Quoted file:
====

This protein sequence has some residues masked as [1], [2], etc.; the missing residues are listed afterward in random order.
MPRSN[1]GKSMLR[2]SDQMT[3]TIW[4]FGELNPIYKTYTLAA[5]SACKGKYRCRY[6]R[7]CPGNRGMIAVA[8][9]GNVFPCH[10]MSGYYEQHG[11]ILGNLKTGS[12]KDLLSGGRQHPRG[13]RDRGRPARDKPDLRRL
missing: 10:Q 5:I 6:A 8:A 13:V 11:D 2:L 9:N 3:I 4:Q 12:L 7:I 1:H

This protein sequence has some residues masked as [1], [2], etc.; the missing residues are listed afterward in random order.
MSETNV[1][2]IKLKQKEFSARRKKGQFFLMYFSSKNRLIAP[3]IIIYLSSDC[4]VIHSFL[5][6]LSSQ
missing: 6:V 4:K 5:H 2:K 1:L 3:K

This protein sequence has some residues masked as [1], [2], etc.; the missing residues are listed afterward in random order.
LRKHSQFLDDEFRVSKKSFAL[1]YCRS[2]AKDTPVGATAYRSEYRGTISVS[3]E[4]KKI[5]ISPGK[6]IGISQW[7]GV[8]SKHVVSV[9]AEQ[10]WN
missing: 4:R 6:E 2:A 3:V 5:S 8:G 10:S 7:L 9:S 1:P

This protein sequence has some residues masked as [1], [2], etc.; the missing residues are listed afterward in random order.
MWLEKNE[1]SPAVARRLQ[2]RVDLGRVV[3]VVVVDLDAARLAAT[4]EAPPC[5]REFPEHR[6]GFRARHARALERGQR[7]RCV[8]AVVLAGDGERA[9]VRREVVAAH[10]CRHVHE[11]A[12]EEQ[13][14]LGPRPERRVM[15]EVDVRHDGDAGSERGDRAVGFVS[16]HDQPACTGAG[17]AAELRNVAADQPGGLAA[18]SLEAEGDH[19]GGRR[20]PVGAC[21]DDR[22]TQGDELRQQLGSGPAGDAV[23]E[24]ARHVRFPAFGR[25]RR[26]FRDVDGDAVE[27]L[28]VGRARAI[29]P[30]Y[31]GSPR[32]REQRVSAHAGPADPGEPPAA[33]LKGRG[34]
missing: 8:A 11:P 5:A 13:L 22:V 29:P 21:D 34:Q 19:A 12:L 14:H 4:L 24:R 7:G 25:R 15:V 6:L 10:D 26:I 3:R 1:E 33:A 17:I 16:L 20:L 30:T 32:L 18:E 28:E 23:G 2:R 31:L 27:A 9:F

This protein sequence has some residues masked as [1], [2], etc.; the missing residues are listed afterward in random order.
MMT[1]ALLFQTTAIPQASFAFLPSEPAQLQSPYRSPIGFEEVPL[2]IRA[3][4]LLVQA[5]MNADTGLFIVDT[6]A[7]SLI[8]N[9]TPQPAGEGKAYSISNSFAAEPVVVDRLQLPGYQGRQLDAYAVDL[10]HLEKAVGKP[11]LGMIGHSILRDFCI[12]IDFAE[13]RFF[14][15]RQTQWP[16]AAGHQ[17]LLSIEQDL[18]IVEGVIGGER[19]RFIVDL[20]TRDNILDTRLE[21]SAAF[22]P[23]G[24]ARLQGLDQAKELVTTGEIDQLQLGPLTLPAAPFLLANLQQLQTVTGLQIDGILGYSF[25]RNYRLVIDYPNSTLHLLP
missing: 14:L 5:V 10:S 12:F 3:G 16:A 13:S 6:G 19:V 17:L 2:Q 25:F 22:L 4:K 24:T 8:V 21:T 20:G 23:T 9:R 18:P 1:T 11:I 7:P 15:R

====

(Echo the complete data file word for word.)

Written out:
This protein sequence has some residues masked as [1], [2], etc.; the missing residues are listed afterward in random order.
MPRSN[1]GKSMLR[2]SDQMT[3]TIW[4]FGELNPIYKTYTLAA[5]SACKGKYRCRY[6]R[7]CPGNRGMIAVA[8][9]GNVFPCH[10]MSGYYEQHG[11]ILGNLKTGS[12]KDLLSGGRQHPRG[13]RDRGRPARDKPDLRRL
missing: 10:Q 5:I 6:A 8:A 13:V 11:D 2:L 9:N 3:I 4:Q 12:L 7:I 1:H

This protein sequence has some residues masked as [1], [2], etc.; the missing residues are listed afterward in random order.
MSETNV[1][2]IKLKQKEFSARRKKGQFFLMYFSSKNRLIAP[3]IIIYLSSDC[4]VIHSFL[5][6]LSSQ
missing: 6:V 4:K 5:H 2:K 1:L 3:K

This protein sequence has some residues masked as [1], [2], etc.; the missing residues are listed afterward in random order.
LRKHSQFLDDEFRVSKKSFAL[1]YCRS[2]AKDTPVGATAYRSEYRGTISVS[3]E[4]KKI[5]ISPGK[6]IGISQW[7]GV[8]SKHVVSV[9]AEQ[10]WN
missing: 4:R 6:E 2:A 3:V 5:S 8:G 10:S 7:L 9:S 1:P

This protein sequence has some residues masked as [1], [2], etc.; the missing residues are listed afterward in random order.
MWLEKNE[1]SPAVARRLQ[2]RVDLGRVV[3]VVVVDLDAARLAAT[4]EAPPC[5]REFPEHR[6]GFRARHARALERGQR[7]RCV[8]AVVLAGDGERA[9]VRREVVAAH[10]CRHVHE[11]A[12]EEQ[13][14]LGPRPERRVM[15]EVDVRHDGDAGSERGDRAVGFVS[16]HDQPACTGAG[17]AAELRNVAADQPGGLAA[18]SLEAEGDH[19]GGRR[20]PVGAC[21]DDR[22]TQGDELRQQLGSGPAGDAV[23]E[24]ARHVRFPAFGR[25]RR[26]FRDVDGDAVE[27]L[28]VGRARAI[29]P[30]Y[31]GSPR[32]REQRVSAHAGPADPGEPPAA[33]LKGRG[34]
missing: 8:A 11:P 5:A 13:L 22:V 29:P 21:D 34:Q 19:A 12:L 14:H 4:L 24:R 7:G 25:R 15:V 6:L 10:D 26:I 3:R 1:E 33:A 17:I 16:L 20:L 30:T 32:L 18:E 28:E 23:G 2:R 31:L 27:A 9:F

This protein sequence has some residues masked as [1], [2], etc.; the missing residues are listed afterward in random order.
MMT[1]ALLFQTTAIPQASFAFLPSEPAQLQSPYRSPIGFEEVPL[2]IRA[3][4]LLVQA[5]MNADTGLFIVDT[6]A[7]SLI[8]N[9]TPQPAGEGKAYSISNSFAAEPVVVDRLQLPGYQGRQLDAYAVDL[10]HLEKAVGKP[11]LGMIGHSILRDFCI[12]IDFAE[13]RFF[14][15]RQTQWP[16]AAGHQ[17]LLSIEQDL[18]IVEGVIGGER[19]RFIVDL[20]TRDNILDTRLE[21]SAAF[22]P[23]G[24]ARLQGLDQAKELVTTGEIDQLQLGPLTLPAAPFLLANLQQLQTVTGLQIDGILGYSF[25]RNYRLVIDYPNSTLHLLP
missing: 14:L 5:V 10:S 12:F 3:G 16:A 13:S 6:G 19:V 17:L 2:Q 25:F 22:L 4:K 24:T 8:V 21:T 20:G 23:T 9:R 18:P 1:T 11:I 7:P 15:R